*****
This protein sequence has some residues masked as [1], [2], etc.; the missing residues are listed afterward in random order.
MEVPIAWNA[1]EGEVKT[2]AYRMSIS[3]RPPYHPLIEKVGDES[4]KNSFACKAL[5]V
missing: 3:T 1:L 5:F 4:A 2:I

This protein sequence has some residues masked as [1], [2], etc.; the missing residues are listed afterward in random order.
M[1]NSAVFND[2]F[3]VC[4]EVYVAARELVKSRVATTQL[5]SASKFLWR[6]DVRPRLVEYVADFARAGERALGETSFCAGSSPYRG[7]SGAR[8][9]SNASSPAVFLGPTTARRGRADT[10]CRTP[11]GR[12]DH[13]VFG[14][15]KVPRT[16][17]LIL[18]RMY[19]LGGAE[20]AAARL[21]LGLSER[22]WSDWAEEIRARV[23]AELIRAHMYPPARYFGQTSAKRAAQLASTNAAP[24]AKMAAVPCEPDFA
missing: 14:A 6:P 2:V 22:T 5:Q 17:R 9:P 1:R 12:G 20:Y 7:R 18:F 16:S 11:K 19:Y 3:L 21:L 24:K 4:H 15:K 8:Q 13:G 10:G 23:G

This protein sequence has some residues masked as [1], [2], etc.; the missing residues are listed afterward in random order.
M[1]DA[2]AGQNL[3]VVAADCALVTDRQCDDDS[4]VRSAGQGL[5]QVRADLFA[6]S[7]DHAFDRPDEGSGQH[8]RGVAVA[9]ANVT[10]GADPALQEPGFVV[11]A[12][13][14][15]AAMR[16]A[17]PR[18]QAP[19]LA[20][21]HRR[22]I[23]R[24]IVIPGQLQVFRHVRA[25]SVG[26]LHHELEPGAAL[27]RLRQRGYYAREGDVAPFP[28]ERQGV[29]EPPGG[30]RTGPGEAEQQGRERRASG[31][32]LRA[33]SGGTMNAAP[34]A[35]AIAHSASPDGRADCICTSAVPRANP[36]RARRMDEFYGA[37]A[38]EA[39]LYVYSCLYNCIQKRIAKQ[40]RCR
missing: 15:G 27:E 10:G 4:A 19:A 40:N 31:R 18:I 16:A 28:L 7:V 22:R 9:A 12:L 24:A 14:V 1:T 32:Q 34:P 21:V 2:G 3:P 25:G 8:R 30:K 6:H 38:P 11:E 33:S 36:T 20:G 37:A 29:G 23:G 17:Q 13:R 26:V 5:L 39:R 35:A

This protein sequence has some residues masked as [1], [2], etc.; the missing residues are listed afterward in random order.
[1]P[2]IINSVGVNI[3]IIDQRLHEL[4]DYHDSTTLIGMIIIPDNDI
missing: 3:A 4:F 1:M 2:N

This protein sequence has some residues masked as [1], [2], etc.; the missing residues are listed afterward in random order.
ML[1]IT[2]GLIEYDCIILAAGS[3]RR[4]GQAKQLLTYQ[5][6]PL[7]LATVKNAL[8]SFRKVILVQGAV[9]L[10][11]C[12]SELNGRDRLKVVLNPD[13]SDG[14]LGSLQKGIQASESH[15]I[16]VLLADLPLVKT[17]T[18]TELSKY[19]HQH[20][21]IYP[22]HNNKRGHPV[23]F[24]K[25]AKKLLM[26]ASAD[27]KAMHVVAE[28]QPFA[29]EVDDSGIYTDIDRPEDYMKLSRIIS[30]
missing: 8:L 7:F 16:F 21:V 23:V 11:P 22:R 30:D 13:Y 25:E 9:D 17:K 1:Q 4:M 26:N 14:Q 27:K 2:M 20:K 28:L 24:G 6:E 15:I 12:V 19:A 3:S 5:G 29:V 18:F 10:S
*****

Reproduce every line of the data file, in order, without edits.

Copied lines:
This protein sequence has some residues masked as [1], [2], etc.; the missing residues are listed afterward in random order.
MEVPIAWNA[1]EGEVKT[2]AYRMSIS[3]RPPYHPLIEKVGDES[4]KNSFACKAL[5]V
missing: 3:T 1:L 5:F 4:A 2:I

This protein sequence has some residues masked as [1], [2], etc.; the missing residues are listed afterward in random order.
M[1]NSAVFND[2]F[3]VC[4]EVYVAARELVKSRVATTQL[5]SASKFLWR[6]DVRPRLVEYVADFARAGERALGETSFCAGSSPYRG[7]SGAR[8][9]SNASSPAVFLGPTTARRGRADT[10]CRTP[11]GR[12]DH[13]VFG[14][15]KVPRT[16][17]LIL[18]RMY[19]LGGAE[20]AAARL[21]LGLSER[22]WSDWAEEIRARV[23]AELIRAHMYPPARYFGQTSAKRAAQLASTNAAP[24]AKMAAVPCEPDFA
missing: 14:A 6:P 2:V 22:T 5:Q 17:R 9:P 1:R 12:G 20:Y 7:R 18:F 16:S 11:K 19:Y 3:L 21:L 24:K 4:H 15:K 8:Q 13:G 10:G 23:G

This protein sequence has some residues masked as [1], [2], etc.; the missing residues are listed afterward in random order.
M[1]DA[2]AGQNL[3]VVAADCALVTDRQCDDDS[4]VRSAGQGL[5]QVRADLFA[6]S[7]DHAFDRPDEGSGQH[8]RGVAVA[9]ANVT[10]GADPALQEPGFVV[11]A[12][13][14][15]AAMR[16]A[17]PR[18]QAP[19]LA[20][21]HRR[22]I[23]R[24]IVIPGQLQVFRHVRA[25]SVG[26]LHHELEPGAAL[27]RLRQRGYYAREGDVAPFP[28]ERQGV[29]EPPGG[30]RTGPGEAEQQGRERRASG[31][32]LRA[33]SGGTMNAAP[34]A[35]AIAHSASPDGRADCICTSAVPRANP[36]RARRMDEFYGA[37]A[38]EA[39]LYVYSCLYNCIQKRIAKQ[40]RCR
missing: 15:G 27:E 10:G 4:A 19:A 40:N 31:R 18:I 16:A 28:L 7:V 22:R 9:A 12:L 24:A 14:V 1:T 32:Q 34:P 21:V 2:G 3:P 25:G 8:R 30:K 6:H 38:P 11:E 33:S 36:T 20:G 37:A 29:G 23:G 17:Q 13:R 26:V 5:L 39:R 35:A

This protein sequence has some residues masked as [1], [2], etc.; the missing residues are listed afterward in random order.
[1]P[2]IINSVGVNI[3]IIDQRLHEL[4]DYHDSTTLIGMIIIPDNDI
missing: 3:A 4:F 1:M 2:N

This protein sequence has some residues masked as [1], [2], etc.; the missing residues are listed afterward in random order.
ML[1]IT[2]GLIEYDCIILAAGS[3]RR[4]GQAKQLLTYQ[5][6]PL[7]LATVKNAL[8]SFRKVILVQGAV[9]L[10][11]C[12]SELNGRDRLKVVLNPD[13]SDG[14]LGSLQKGIQASESH[15]I[16]VLLADLPLVKT[17]T[18]TELSKY[19]HQH[20][21]IYP[22]HNNKRGHPV[23]F[24]K[25]AKKLLM[26]ASAD[27]KAMHVVAE[28]QPFA[29]EVDDSGIYTDIDRPEDYMKLSRIIS[30]
missing: 8:L 7:F 16:F 21:V 23:V 11:P 22:R 30:D 13:Y 25:E 9:D 17:K 1:Q 4:M 26:N 14:Q 27:K 2:M 20:K 28:L 24:G 6:E 15:I 12:V 19:A 3:S 5:G 29:V 18:F 10:S